I carefully read the label to make sure I could be ready to experience any of the rare side effects that were observed in test subjects. I took particular note of the warning that these drops were “not for injection into the eyeball,” as if that were something I would consider allowing even in my wildest nightmares. Then I steeled myself, and went to ask my wife if she would do it for me.

Beth, a veteran of years of contact lens use, was kind enough to help. I figured anybody who could slide tiny slivers of razor-sharp glass under their eyelids on a regular basis would be able to handle a few drops and, sure enough, she did an excellent job. I had two applications four hours apart on Saturday evening, then got an overnight break (“do NOT administer drops while sleeping,” the package had warned), then got another dose early Sunday before heading off to work. The problem now: how would I get the dose I’d need in the middle of my eight-hour workday?

“Is there anyone in the office today you know well enough to ask for help?” Beth wondered.

I’m thinking you’d have to know someone pretty damn well to ask them to put drops in your eye, but maybe I’m just old-fashioned. I certainly wasn’t going to ask any of my female coworkers, even though they’d be far more likely to know what they were doing. Besides, it seems like you’d need to dismiss yourself to the closest thing a modern office has to a surgical suite, which in our case would be the men’s room. I did know that Bob was going to be working with me today, and I knew that he was a grandfather and, as such, had probably done some pretty invasive things to relative strangers.

Still, I didn’t relish wondering what everybody else would be thinking as Bob and I headed off to the bathroom together, non-descript plastic bag in hand. Once inside, we’d have the privacy we needed, though I knew it was possible to hear conversations from the hallway. What if someone overheard us make the following innocent remarks?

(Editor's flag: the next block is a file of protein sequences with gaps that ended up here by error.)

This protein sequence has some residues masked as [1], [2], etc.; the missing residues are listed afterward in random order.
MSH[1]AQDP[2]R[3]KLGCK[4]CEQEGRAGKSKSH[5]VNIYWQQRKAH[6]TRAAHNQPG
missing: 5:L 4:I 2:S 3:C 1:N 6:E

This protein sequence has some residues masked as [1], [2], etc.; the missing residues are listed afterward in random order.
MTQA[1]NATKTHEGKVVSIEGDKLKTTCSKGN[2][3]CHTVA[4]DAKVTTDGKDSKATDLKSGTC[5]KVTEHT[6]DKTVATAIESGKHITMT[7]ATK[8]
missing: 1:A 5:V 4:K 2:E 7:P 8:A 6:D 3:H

“Look up at the ceiling so I can make sure it goes in the right way.”

“Are you sure you can’t open any wider?”

“Sorry, I think I dripped a little onto your cheek.”

In the end, Beth was kind enough to stop by my office during one of her mid-morning chores and give me the dose I needed. Two drippings later it’s Monday morning, and I think I see the whites of my eyes returning.

I definitely prefer having white eye to pink eye.

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6 Responses to “Don’t shoot til you see the whites of my eyes”

  1. zmanowner Says:

    haha funny post when it rains it pours huh…hope you are feeling better….zman sends

  2. alantru Says:

    Riot.

    I so hate being sick. Glad to hear you can start to see the whites in your eyes.

  3. planetross Says:

    You can’t self administer eyedrops? That’s kind of like not being able to use a spoon or put on socks properly.
    Glad you are seeing better.

  4. trishatruly Says:

    My ex was like you… a big baby when it came to administering eye drops or ear drops or any kinds of drops into/onto orifices. I showed him that all he had to do was place the drops on the inside corner of his eye where the tears come out but could he do it? NO!

    Good luck! Feel better soon!!

  5. wrjones Says:

    Thanks for the laugh you damn blindy.

  6. chadhend Says:

    “I’m usually not that surprised by an orifice that won’t open.” Hahaha, I don’t want to hear about it, do you understand?